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Progestin Contraceptive Injections
Depot medroxyprogesterone acetate (DMPA) is a long-acting injectable formulation of medroxyprogesterone acetate in a crystalline suspension. Pregnancy rates in the first year are 0.2% with perfect use and about 6% with typical use (ie, delays between injections).
DMPA may be given as an IM (150 mg) or sc injection (104 mg) q 3 mo. The injection site is not to be massaged because doing so may increase the rate of absorption. Effective contraceptive hormonal serum levels are usually attained as early as 24 h after injection and are maintained for at least 14 wk although levels may remain effective for up to 16 wk. If the interval between injections is > 16 wk, a pregnancy test should be done to rule out pregnancy before the next injection is given. DMPA may be started immediately (a quick-start protocol) if DMPA is given within the first 5 to 7 days of the menstrual cycle. If it is not started during this time frame, a backup contraceptive method should be used concurrently for 7 days. DMPA may also be given immediately after a spontaneous or induced abortion or immediately postpartum regardless of breastfeeding status.
The most common adverse effect of DMPA is irregular vaginal bleeding. In the 3 mo after the first DMPA injection, about 30% of women have amenorrhea. Another 30% have spotting or irregular bleeding (usually light) > 11 days/mo. Despite these bleeding abnormalities, anemia does not usually result. With continued use, bleeding tends to decrease. After 2 yr, about 70% of DMPA users have amenorrhea. Because DMPA has a long duration of action, ovulation may be delayed for up to 18 mo after the last injection. After ovulation occurs, fertility is usually rapidly restored.
Women typically gain 1.5 to 4 kg during the first year of DMPA use and continue to gain weight thereafter. Because changes in appetite rather than metabolism are thought to be responsible, women who want to take DMPA are usually advised to limit caloric intake and increase energy expenditure.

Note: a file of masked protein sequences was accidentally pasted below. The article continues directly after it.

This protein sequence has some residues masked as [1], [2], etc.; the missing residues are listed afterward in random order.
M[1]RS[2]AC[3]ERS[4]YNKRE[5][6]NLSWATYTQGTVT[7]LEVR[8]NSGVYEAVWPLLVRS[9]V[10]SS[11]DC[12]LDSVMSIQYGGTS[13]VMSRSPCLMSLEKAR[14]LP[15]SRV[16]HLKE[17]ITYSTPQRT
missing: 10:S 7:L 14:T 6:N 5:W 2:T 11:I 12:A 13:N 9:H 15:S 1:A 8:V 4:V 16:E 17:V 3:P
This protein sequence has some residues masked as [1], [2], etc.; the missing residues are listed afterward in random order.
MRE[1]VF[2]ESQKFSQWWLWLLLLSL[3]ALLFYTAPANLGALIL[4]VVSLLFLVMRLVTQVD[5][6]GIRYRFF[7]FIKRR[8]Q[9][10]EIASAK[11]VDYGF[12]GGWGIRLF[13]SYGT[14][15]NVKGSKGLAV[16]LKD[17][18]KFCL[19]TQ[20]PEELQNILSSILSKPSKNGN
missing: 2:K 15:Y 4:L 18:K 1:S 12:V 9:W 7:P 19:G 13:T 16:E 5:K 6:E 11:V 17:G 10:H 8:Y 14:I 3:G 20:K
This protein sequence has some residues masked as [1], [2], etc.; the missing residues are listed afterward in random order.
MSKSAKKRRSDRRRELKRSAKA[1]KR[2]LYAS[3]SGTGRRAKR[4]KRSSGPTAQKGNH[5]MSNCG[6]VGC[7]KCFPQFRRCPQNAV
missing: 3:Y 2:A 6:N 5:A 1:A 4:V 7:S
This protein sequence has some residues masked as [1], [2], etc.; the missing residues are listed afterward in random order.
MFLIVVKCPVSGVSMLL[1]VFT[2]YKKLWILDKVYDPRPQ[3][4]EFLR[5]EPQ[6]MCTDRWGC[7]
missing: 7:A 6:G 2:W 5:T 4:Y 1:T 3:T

Headache is a common reason for stopping DMPA, but severity tends to decrease over time. Most women using DMPA do not have headaches, and preexisting tension headaches and migraines usually do not worsen.
Mild, reversible deterioration of glucose tolerance and lipid profile may occur. Although bone mineral density may decrease when estrogen levels are low, there is no evidence of increased fracture risk, and bone scanning is not recommended for women who use DMPA. Adolescent and young women who use DMPA, like those who do not, should consume 1500 mg of Ca and 400 units of vitamin D daily; supplements should be taken if necessary.
Unlike combination oral contraceptives, DMPA does not increase the risk of hypertension. Progestins are not believed to increase the risk of thromboembolism; however, some evidence suggests that use of DMPA may double the risk of thromboembolism. However, this association is not well-established, and DMPA is currently considered safe for women with contraindications to estrogen use.
DMPA does not appear to increase the risk of breast, ovarian, or invasive cervical cancer. DMPA reduces the risk of endometrial cancer, pelvic inflammatory disease, and iron deficiency anemia. Some evidence suggests DMPA may reduce the incidence of painful crisis in women with sickle cell disease.
DMPA may be an appropriate contraceptive option for women with a seizure disorder.
Other contraceptive injections are available elsewhere in the world.
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